Patient Stories: Jonathan F.
I have a disease called amyloidosis, which has affected my heart to the point that I needed a transplant. This hereditary disease is what brought me to UCSF and the Nephrology clinic. I was turned down for a heart transplant at another hospital, so I went to UCSF, where the doctors thankfully said it could be done. I had my heart transplant at UCSF Medical Center on March 5, 2018. Some of the medications I am taking for the amyloidosis affect my kidney function, which is why I see Dr. Christopher Carlos. He is wonderful, he has been keeping track of the functioning of my kidneys, monitoring my medicines to keep it from getting worse.
One of the medications that I was on previously was known to have a negative effect on kidneys, so they were monitoring me very closely to make sure my kidney function stayed as good as it could be. However, with the original set of medications, my kidney function was deteriorating rapidly, and Dr. Carlos and the team decided they should change me to one of the newer medications, which seems to be helping keep my kidneys from getting worse.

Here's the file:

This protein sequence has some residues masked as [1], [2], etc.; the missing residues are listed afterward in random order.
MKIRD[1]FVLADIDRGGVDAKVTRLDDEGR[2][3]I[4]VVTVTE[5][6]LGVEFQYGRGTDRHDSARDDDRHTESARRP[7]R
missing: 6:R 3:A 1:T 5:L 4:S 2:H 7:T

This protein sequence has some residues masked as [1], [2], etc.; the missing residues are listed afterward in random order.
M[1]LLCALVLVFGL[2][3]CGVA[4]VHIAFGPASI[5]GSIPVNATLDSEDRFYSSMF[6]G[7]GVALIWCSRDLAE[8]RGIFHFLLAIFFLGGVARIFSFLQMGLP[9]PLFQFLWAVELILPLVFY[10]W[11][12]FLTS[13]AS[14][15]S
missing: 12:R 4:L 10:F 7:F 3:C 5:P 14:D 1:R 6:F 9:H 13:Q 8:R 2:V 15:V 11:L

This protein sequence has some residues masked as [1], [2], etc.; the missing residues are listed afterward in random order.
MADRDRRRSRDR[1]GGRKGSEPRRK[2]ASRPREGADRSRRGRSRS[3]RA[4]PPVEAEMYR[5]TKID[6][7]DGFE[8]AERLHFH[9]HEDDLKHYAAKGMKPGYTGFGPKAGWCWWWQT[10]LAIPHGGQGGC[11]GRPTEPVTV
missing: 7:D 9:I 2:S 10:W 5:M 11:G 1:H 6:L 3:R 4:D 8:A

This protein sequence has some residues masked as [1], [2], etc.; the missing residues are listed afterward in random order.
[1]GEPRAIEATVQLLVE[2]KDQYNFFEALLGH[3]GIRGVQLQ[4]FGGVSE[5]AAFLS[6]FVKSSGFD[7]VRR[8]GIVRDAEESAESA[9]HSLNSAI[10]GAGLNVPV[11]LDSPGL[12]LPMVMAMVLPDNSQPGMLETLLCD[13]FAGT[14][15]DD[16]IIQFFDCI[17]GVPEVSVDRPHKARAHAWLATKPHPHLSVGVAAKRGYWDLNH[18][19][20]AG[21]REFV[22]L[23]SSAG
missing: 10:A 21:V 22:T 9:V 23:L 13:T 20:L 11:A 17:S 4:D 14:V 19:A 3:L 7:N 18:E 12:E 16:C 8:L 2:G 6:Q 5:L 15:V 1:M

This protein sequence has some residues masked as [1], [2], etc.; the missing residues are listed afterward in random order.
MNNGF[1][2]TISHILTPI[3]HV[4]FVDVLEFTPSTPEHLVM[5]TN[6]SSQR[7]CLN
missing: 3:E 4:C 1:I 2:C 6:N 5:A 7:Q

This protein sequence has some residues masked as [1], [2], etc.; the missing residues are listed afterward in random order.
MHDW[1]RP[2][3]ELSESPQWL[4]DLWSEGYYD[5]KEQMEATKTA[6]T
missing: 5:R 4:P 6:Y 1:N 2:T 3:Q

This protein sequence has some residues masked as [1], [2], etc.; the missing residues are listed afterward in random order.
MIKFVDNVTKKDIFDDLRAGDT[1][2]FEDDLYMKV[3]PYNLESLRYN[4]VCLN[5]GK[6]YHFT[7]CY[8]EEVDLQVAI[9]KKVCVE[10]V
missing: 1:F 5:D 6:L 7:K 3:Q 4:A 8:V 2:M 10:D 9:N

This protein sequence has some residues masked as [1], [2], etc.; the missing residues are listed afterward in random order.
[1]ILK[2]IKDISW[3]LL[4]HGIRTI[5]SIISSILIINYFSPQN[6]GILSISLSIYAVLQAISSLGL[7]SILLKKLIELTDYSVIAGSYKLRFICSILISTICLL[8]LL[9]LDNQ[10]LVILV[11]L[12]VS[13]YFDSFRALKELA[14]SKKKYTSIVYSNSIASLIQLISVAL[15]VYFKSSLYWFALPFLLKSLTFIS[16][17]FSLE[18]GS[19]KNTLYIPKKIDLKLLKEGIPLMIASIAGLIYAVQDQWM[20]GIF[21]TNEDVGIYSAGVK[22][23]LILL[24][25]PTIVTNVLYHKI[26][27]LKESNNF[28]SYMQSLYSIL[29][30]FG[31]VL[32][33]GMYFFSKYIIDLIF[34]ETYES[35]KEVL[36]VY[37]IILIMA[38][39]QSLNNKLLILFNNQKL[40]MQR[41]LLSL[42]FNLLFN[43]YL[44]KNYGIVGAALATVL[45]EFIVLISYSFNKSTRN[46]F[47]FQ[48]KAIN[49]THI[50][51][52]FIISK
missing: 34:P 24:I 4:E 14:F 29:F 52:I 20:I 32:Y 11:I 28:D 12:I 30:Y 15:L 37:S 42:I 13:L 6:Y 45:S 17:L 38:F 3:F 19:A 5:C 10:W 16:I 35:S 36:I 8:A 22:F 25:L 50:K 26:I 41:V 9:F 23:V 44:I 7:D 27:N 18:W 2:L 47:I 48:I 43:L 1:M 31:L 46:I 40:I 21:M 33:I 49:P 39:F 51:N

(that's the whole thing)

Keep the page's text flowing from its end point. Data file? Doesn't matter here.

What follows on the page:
What I love about UCSF is the way the team works. As soon as there was a decline from my baseline, they immediately sent me over to see Dr. Carlos, who has been a crucial part of the team. They made sure that not just the heart, but everything else - like my kidneys - were still functioning properly. They wanted to keep my kidneys working as well as they could, by changing medications, adjusting dosages, making sure the medications were the best options for me. They are part of the inclusive team of doctors who have kept me alive for the past almost three years now. To have someone like Dr. Carlos always on my side so that every time I go to a blood draw, is very lucky. He looks at my blood counts just as much as the cardiologists do to make sure that nothing is going wrong. As a matter of fact, Dr. Carlos has his own set of tests that I do on a regular basis, every time I go do bloodwork, to make sure that my kidneys are working. He reviews them and calls to let me know if everything is good or if they see any reduction in function, whatever the case may be. And then they communicate – the cardiologist, the nephrologist, and my primary care physician – to determine what is the best route to take for me.